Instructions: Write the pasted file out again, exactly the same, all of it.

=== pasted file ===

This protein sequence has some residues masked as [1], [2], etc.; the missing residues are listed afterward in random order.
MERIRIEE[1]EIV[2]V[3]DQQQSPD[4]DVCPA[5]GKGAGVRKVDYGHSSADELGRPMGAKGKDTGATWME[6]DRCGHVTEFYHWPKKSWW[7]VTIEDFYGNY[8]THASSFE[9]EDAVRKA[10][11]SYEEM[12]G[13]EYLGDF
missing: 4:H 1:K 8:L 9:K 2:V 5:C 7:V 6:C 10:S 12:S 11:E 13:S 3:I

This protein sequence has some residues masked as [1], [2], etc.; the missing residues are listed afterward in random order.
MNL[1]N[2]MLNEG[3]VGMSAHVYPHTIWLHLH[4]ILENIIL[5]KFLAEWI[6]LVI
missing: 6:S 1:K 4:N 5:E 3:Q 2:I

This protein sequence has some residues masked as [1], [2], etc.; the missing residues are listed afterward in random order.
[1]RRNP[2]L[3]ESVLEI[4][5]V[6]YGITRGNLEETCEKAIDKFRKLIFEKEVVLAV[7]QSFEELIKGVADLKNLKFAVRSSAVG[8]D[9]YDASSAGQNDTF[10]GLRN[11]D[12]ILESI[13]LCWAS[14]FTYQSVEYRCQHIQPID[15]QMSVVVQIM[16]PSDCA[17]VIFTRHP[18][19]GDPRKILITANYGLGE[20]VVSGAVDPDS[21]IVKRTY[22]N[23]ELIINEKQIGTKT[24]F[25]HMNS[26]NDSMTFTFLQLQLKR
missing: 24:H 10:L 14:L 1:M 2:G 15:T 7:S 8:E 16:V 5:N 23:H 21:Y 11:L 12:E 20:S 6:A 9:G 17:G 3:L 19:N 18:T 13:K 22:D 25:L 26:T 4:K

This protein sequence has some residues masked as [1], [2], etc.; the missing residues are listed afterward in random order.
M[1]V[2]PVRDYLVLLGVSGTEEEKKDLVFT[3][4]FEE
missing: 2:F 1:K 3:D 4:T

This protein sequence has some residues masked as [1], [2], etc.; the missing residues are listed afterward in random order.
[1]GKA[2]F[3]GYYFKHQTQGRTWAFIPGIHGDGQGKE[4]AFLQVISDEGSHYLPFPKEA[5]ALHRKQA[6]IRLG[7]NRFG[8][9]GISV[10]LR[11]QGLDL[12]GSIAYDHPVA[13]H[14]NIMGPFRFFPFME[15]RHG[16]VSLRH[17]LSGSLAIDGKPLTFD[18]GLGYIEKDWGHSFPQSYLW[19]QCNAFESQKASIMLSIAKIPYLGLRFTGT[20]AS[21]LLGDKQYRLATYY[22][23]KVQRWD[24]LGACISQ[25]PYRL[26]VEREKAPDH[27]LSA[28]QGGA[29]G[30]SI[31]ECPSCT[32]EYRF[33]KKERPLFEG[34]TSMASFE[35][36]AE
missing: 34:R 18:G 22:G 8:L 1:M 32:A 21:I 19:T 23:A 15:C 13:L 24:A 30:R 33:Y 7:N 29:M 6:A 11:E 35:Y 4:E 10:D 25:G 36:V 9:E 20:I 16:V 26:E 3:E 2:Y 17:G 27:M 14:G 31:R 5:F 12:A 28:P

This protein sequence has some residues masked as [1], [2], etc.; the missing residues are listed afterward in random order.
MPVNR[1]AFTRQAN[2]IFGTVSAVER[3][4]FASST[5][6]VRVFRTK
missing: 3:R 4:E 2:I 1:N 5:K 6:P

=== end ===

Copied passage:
This protein sequence has some residues masked as [1], [2], etc.; the missing residues are listed afterward in random order.
MERIRIEE[1]EIV[2]V[3]DQQQSPD[4]DVCPA[5]GKGAGVRKVDYGHSSADELGRPMGAKGKDTGATWME[6]DRCGHVTEFYHWPKKSWW[7]VTIEDFYGNY[8]THASSFE[9]EDAVRKA[10][11]SYEEM[12]G[13]EYLGDF
missing: 4:H 1:K 8:L 9:K 2:V 5:C 7:V 6:C 10:S 12:S 11:E 13:S 3:I

This protein sequence has some residues masked as [1], [2], etc.; the missing residues are listed afterward in random order.
MNL[1]N[2]MLNEG[3]VGMSAHVYPHTIWLHLH[4]ILENIIL[5]KFLAEWI[6]LVI
missing: 6:S 1:K 4:N 5:E 3:Q 2:I

This protein sequence has some residues masked as [1], [2], etc.; the missing residues are listed afterward in random order.
[1]RRNP[2]L[3]ESVLEI[4][5]V[6]YGITRGNLEETCEKAIDKFRKLIFEKEVVLAV[7]QSFEELIKGVADLKNLKFAVRSSAVG[8]D[9]YDASSAGQNDTF[10]GLRN[11]D[12]ILESI[13]LCWAS[14]FTYQSVEYRCQHIQPID[15]QMSVVVQIM[16]PSDCA[17]VIFTRHP[18][19]GDPRKILITANYGLGE[20]VVSGAVDPDS[21]IVKRTY[22]N[23]ELIINEKQIGTKT[24]F[25]HMNS[26]NDSMTFTFLQLQLKR
missing: 24:H 10:L 14:L 1:M 2:G 15:T 7:S 8:E 16:V 5:N 23:H 21:Y 11:L 12:E 20:S 6:A 9:G 17:G 3:L 19:N 18:T 13:K 22:D 25:L 26:T 4:K

This protein sequence has some residues masked as [1], [2], etc.; the missing residues are listed afterward in random order.
M[1]V[2]PVRDYLVLLGVSGTEEEKKDLVFT[3][4]FEE
missing: 2:F 1:K 3:D 4:T

This protein sequence has some residues masked as [1], [2], etc.; the missing residues are listed afterward in random order.
[1]GKA[2]F[3]GYYFKHQTQGRTWAFIPGIHGDGQGKE[4]AFLQVISDEGSHYLPFPKEA[5]ALHRKQA[6]IRLG[7]NRFG[8][9]GISV[10]LR[11]QGLDL[12]GSIAYDHPVA[13]H[14]NIMGPFRFFPFME[15]RHG[16]VSLRH[17]LSGSLAIDGKPLTFD[18]GLGYIEKDWGHSFPQSYLW[19]QCNAFESQKASIMLSIAKIPYLGLRFTGT[20]AS[21]LLGDKQYRLATYY[22][23]KVQRWD[24]LGACISQ[25]PYRL[26]VEREKAPDH[27]LSA[28]QGGA[29]G[30]SI[31]ECPSCT[32]EYRF[33]KKERPLFEG[34]TSMASFE[35][36]AE
missing: 34:R 18:G 22:G 8:L 1:M 32:A 21:I 19:T 23:A 15:C 13:L 24:A 30:R 33:Y 7:N 29:M 6:A 11:E 35:Y 4:E 10:D 25:G 36:V 9:E 20:I 16:V 26:E 3:E 2:Y 17:G 27:M 14:G 31:R 5:F 12:A 28:P

This protein sequence has some residues masked as [1], [2], etc.; the missing residues are listed afterward in random order.
MPVNR[1]AFTRQAN[2]IFGTVSAVER[3][4]FASST[5][6]VRVFRTK
missing: 3:R 4:E 2:I 1:N 5:K 6:P